One should not presume, by the way, that just because a celebrity (or his/her family) brings a malpractice suit, that a jury will ignore evidence and side with them.  After John Ritter died from an aortic dissection, a medical malpractice and wrongful death suit was brought. While some defendants had settled, some defendants refused. And it was a defense verdict despite the big name at the center of the suit.


March 30th, 2010

Palestinian Authority Loses Another Round In NY Appellate Court Over $116M Terror Verdict

In 1996 Yaron Ungar and his pregnant wife were machine-gunned to death in Israel. Their survivors claimed that the attack was carried out by members of Hamas acting under the command of the Palestinian Authority and the Palestine Liberation Organization. In July 2004 a trial was concluded and a verdict against the PLO was entered for $116M. This was a default judgment, with the Palestinians refusing to participate.

Getting a verdict is one thing. Getting the money is another. And today the PLO and PA lost another round (having apparently decided to belatedly defend themselves).

The plaintiffs had located $100M in a New York bank that were frozen as a result of the verdict, and a battle ensued as to who the rightful owner of the funds was. The plaintiffs claimed that the Palestinian pension funds whose names were on the accounts were mere alter egos to the PA and PLO. Plaintiffs claimed, in essence, a form of money laundering being used to hide the money.

Today, the Appellate Division (First Department) ruled in Strachman v Palestinian Auth. that the issue of whether the pension funds were an alter ego or not was a jury question. The Palestinians, obviously, didn’t want this matter tried before a jury. Machine gun terror attacks don’t seem to go down so well with juries, and they obviously hoped to have a better chance with a single judge.

There was one dissent, with Justice Tom believing this was for the bench, and not the jury. Expect the matter to up to New York’s high court.

Elsewhere previously:


December 8th, 2009

Tiger Woods: One Man Bar Exam

Tiger Woods is providing a feast of legal issues as he swiftly morphs from choir boy to bad boy.  And in the process he opens up a veritable bar exam full of questions.

Since at least half of lawyering is first identifying the potential problems, let’s take a peak inside the cans of worms he opened.  Your familiarity with the facts is presumed. But since those facts are likely to change within minutes —  since the one thing the media loves more than creating heroes is destroying them, and any story will do for Tiger at the moment —  the current state of affairs is the media claiming extra-marital affairs with 6-10 women. That number changes depending on who is keeping the scorecard, but you can bet they’re all are hoping for a round of 18.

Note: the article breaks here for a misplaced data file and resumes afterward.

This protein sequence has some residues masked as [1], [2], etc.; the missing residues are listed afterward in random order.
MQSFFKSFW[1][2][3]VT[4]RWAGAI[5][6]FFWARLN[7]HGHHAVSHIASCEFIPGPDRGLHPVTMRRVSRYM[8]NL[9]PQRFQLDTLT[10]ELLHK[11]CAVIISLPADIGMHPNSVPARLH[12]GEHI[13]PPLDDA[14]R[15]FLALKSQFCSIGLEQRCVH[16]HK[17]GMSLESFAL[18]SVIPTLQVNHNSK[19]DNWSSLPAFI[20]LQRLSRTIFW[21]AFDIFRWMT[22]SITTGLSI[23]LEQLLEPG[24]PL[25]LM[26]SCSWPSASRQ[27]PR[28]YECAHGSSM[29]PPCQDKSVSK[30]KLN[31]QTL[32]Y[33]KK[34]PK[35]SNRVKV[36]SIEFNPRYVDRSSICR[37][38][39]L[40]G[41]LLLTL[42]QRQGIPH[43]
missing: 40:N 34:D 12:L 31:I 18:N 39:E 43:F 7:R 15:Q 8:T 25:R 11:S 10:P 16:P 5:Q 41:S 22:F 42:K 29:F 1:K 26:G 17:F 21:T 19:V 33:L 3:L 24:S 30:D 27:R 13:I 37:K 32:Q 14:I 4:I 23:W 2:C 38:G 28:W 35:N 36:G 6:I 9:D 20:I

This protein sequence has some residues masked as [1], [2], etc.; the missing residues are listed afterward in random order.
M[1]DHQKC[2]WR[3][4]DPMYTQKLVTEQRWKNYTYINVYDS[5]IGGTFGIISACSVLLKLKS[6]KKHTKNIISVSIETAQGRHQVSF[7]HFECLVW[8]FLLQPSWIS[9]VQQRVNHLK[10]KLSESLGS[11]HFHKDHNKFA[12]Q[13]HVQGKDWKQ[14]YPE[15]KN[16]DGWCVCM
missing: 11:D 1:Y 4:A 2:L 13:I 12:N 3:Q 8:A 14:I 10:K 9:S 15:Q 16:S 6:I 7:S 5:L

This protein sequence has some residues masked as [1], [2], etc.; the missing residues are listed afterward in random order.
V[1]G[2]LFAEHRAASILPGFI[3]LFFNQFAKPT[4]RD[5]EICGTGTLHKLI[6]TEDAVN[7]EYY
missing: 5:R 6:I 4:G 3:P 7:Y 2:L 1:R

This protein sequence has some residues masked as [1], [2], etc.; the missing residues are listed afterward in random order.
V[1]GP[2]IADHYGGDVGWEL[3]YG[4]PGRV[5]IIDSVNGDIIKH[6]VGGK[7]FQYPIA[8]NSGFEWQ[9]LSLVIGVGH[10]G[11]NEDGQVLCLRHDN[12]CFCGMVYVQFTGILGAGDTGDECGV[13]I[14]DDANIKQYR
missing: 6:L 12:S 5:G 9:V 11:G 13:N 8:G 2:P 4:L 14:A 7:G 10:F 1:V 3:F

The list below is long on the criminal, matrimonial/custody and contract areas of the law, but I also see a smattering of First Amendment, intellectual property, sports and ethics.

Without further ado, and assuming many rumors as true, when some likely aren’t:

  • Domestic violence possibility;
  • Drug / alcohol related driving accident;
  • Right to silence in discussion with police (see: Tainting Tiger @ Simple Justice);
  • Drug addiction (can be an issue both for endorsements and potentially for playing golf with drugs in his system — I’m just issue spotting, I don’t know what golf’s drug rules are):
  • HIPAA violations for whoever disclosed he had overdose written on his chart when he went to the hospital after the accident;
  • Divorce;
  • Validity of pre-nuptial agreement (as well as disposition of real/personal property) given the unexpected conduct of Woods;
  • Custody of two children;
  • Custody of children if wife hauls the kids to Sweden (treaties?);
  • Taxation – While divorce settlements aren’t generally taxable,  what if a confidentiality agreement is attached to it? That  happened in Amos v. Commissioner with a personal injury claim against Dennis Rodman. (And is Woods going to re-invent himself as golf’s Dennis Rodman?);
  • Ethics, regarding lawfirms that may have leaked details of pre-nuptial agreement and/or discussions regarding modification;
  • Tiger purchasing the exclusive rights to the stories of women he has been with (a/k/a buying silence, see: JDJournal):
  • For Tiger’s Harem you can add contracts to sell stories to others, intellectual property rights regarding those stories (and photos) and the books/movies that are no doubt already being devised; and
  • Can I trademark One Man Bar Exam? And how do I put that little TM thingie in?

While Hollywood is no doubt ramping up for Tiger Woods: The Movie, I’m busy wondering about Tiger Woods: The Bar Exam.

This man could single handedly stop the bleeding of jobs from the legal sector and at the same time give law profs and bar examiners plenty to work with.

OK, so without making any jokes about his putter, or about Tiger’s Wood, what legal issues have I missed?

(Photoshopped image of “Tiger Rodman” by Dan Turkewitz)

Links to this post:

Tiger Woods and Exams?!
Have you heard enough about Tiger Woods? Well, maybe you should keep listening. Eric Turkewitz of the New York Personal Injury Law Blog writes that Tiger Woods is a “One Man Bar Exam” because of the breadth of his legal difficulty.
posted by Jenny Rempel @ December 10, 2009 10:44 AM